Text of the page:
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Carnaval Oruro

BOLIVIA | Monday, 27 February 2006 | Views [11553] | Comments [2]

So, after missing all the other Carnaval celebrations in Ecuador and Peru, by what seemed like a a few days.. we decided to make the serious effort to hightail it through Peru to make it to Bolivia for the Carnaval celebrations in Oruro (http://www.coralbolivia.com/frame/carnaval.htm   more about the history than I can give you). The whole affair lasts about 2 weeks, but the grand parade was yesterday, Saturday, and we were there. Oruro is 3 hours south of La Paz, in the middle of the altiplano (flat highland plains) in what appears to be the middle of nowwhere. From Copacabana, we find a tour company to go with for the day. Our voucher for $35 includes, a ride to and from, ´t-shirt (actually really nice ones), a guide, bottle of spray snow foam, poncho (protection from the foam and water balloons), bag of coca leaves (to ward off hunger and sleep), bag of pink and white balls (to eat or throw?),  a seat in the stands along the parade route, 1 beer, breakfast and lunch.. not bad.

3am we are waiting outisde our hostal for the bus... waiting until 4am when our frantic guide finds us, and we walk with him rapidly to the bus, picking up a Korean family at their hostal along the way. There were quite a number of people still roaming the streets and in the bars at that hour, impressive. After rounding up the 35 people on our bus, at about 4:30 we are on the road. Half sleeping, half listening to the introducions of the day, and eating crackers that are getting passed around, it´s a rough ride. About 5:30 we get a flat tire, after riding on it for a few km, we stop, get the tools out, and change it rapidly (in a manner that only makes us realize, this happens more than you´d think). About 7am we stop for breakfast. The restaurant is full with the group from the other bus we are travelling with. We all wait patiently, and grab tables as they leave. Breakfast was a hearty steak and egg combo, greasy onions, 2 rolls and choice of hot beverage. My first steak and egg sandwhich, it was quite satisfying.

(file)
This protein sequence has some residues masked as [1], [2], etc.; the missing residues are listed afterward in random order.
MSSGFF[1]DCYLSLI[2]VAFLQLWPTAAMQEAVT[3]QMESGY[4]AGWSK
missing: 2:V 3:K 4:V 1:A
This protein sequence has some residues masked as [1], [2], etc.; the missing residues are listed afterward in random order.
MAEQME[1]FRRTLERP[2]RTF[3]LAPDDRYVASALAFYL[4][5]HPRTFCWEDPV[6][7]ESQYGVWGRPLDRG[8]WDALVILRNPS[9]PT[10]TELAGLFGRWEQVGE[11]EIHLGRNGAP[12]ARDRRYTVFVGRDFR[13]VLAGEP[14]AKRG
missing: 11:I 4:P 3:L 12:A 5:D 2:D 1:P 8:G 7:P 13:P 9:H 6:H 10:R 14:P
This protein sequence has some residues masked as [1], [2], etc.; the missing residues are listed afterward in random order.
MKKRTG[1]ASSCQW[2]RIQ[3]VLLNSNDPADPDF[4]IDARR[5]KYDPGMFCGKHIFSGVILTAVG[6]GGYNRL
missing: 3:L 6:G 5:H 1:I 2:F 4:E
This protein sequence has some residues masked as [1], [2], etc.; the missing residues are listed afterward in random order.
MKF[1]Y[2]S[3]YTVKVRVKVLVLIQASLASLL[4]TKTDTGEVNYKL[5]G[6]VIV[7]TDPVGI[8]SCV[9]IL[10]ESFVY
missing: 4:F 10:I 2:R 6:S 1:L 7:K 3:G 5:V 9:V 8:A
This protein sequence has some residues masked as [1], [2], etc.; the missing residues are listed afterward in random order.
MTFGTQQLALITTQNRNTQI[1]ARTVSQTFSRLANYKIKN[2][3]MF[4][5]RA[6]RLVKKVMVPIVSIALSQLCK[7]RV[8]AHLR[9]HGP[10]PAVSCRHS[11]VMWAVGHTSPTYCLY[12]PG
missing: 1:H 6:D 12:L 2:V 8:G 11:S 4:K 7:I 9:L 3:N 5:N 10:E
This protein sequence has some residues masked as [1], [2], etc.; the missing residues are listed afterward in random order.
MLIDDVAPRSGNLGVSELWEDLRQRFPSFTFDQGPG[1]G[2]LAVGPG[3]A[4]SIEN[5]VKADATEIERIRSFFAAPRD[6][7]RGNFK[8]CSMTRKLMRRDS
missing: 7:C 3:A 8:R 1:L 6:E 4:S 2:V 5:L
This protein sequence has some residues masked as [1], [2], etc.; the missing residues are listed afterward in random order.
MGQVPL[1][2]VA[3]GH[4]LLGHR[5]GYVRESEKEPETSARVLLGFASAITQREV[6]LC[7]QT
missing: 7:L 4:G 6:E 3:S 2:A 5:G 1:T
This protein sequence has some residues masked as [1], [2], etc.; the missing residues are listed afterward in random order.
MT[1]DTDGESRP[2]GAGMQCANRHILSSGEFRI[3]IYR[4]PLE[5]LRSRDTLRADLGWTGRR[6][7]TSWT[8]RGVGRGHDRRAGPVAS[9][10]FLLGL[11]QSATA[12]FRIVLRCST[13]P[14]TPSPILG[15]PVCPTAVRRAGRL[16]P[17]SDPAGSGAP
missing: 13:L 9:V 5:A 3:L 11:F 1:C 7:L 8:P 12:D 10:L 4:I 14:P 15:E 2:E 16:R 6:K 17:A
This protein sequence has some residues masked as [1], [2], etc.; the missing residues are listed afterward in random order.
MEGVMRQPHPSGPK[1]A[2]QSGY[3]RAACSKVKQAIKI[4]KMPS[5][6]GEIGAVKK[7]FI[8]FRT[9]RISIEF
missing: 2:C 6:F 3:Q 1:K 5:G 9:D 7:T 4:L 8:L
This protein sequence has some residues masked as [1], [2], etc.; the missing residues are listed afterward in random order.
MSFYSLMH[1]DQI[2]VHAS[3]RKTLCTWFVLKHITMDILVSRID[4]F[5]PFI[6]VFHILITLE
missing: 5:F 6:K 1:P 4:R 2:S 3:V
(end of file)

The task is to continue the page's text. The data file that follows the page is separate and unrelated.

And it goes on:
9am, we arrive, get off the bus and proceed as a group (after a few minutes this feat already falls apart) to the stands. We jump over a fence, under a fence and eventually take our seats (we grab 2 in the front row, until they kick us back to the upper row). We are cramped, ponchos on, spray cans ready, cameras in hand, eyes eagerly focused on the parade, and watching for possible foam attacks.

For the next few hours we continue like this, watching troupe after troupe of dancer and big bands pass us by. Each group strikingly similiar and unique in their costumes and dance. It was too crowded and loud to hear our guide explain the significance which each dance and costume had. This was a drag, because the history of these stories is all so rich.. I was amazed to think that so many living stories actually existed in the culture.. but they do, and they were all on vibrant, proud display.

Giving our group the souvenir spray foam was a big mistake. Our side of the stands (well 2 gringos instigated it all), started a challenge with the folks on the stands across the parade. Each break in the march would be time for them to rush the other side with water guns, foam and balloons.. this continued for quite a few hours and was out of control at times. Looking around, this wasnt happening in the other sections.. but overall it was in good fun, and no one seemed to mind. For 1 boliviano (15cents) a bag of water balloons was yours, making it hard to resist participating.

Lunch, 12:30, typical, soup, rice, meat, banana

After lunch walked around a bit, poncho tightly cinched around my chin, and back to the stands for a few more hours of parade. The parade continued until late into the night, but we met at 6:30 to return back to the bus.

7:30 we are on the road (because you know there is always someone that gets lost, and  shows up late)

We are cruising along, until about 10:30 we hear what sounds like glass getting tossed through the engine.. the bus continues on and pulls over to the side of the road. There is a brief apology that there is a technical difficulty of sorts, and we can either wait 2 hours for another bus, or get out and hail a cab or combi (minibus). We are about 2o km from la paz.. this dense lights are visisble on the horizon. We are in the hood.. on the other side of the highway, there is a canopy set up with live music, kids dancing and being rowdy. Nonetheless, it´s not the place we want to hang out... everyone clears out within 10 minutes of fluster and fury, boaring buses and cabs. We are the last to leave with Oscar, our guide. We take a cab with him a few miles down the road, and them board a combi for 1 bolivano to go into the center of town.

11:30 we are safely in bed, at last, sleep, hot shower...ahhh

Tags: Culture



Yes, I was wondering if I could use the picture of the Ecuadorian celebration (the one with the bright gold costumes) for my 7th grade computer project on Ecuador. If you can email me back by this Wednesday I would appriciate it.

  Tayler May 13, 2008 4:53 AM



  jessi Jan 10, 2010 8:11 AM

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